Uterus after hysterectomy
This photo shows the uterus and fallopian tubes Stage IIa cervical cancer (circled in black) after a radical hysterectomy/bilateral salpingo oopherectomy. Stage II means the cancer has spread in the immediate vicinity, and you can see the vaginal involvement as well as the tumor on the cervix. Radical hysterectomies are performed on women with cervical cancer or endometrial cancer that has spread to the cervix. A radical hysterectomy removes the uterus, cervix, top part of the vagina, ovaries, fallopian tubes, lymph nodes, lymph channels, and tissue in the pelvic cavity that surrounds the cervix. This woman is 58 years old, had a cesarean birth many years ago, and had HPV.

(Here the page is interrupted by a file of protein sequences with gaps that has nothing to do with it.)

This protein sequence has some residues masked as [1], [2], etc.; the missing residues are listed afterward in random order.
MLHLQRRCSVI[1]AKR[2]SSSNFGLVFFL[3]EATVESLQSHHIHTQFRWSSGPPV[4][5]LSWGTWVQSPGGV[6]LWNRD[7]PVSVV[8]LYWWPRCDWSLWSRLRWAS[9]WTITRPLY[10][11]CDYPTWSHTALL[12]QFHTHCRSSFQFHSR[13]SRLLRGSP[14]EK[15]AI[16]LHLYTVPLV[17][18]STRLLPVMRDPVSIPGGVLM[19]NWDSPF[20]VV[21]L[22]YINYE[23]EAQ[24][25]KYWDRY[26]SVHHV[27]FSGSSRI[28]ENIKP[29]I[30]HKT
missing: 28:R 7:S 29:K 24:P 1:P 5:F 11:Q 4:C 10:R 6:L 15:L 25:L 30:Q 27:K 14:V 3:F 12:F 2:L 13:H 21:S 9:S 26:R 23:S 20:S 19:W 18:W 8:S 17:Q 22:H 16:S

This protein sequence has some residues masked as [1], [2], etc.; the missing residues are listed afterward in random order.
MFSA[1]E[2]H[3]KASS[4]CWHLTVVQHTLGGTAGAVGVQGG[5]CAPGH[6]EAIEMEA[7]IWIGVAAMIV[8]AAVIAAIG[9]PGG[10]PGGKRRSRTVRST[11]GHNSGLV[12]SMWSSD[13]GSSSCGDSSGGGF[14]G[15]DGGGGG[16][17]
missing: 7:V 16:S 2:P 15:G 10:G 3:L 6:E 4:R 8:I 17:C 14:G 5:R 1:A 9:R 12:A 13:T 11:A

Cervix after Hysterectomy
This is a close up of the cervix with cancer circled in black. Her surgeon called it “dinky”.
The woman is healing well from her hysterectomy.
This is an interesting link of self-exam before and after hysterectomy (not the same woman as pictured above):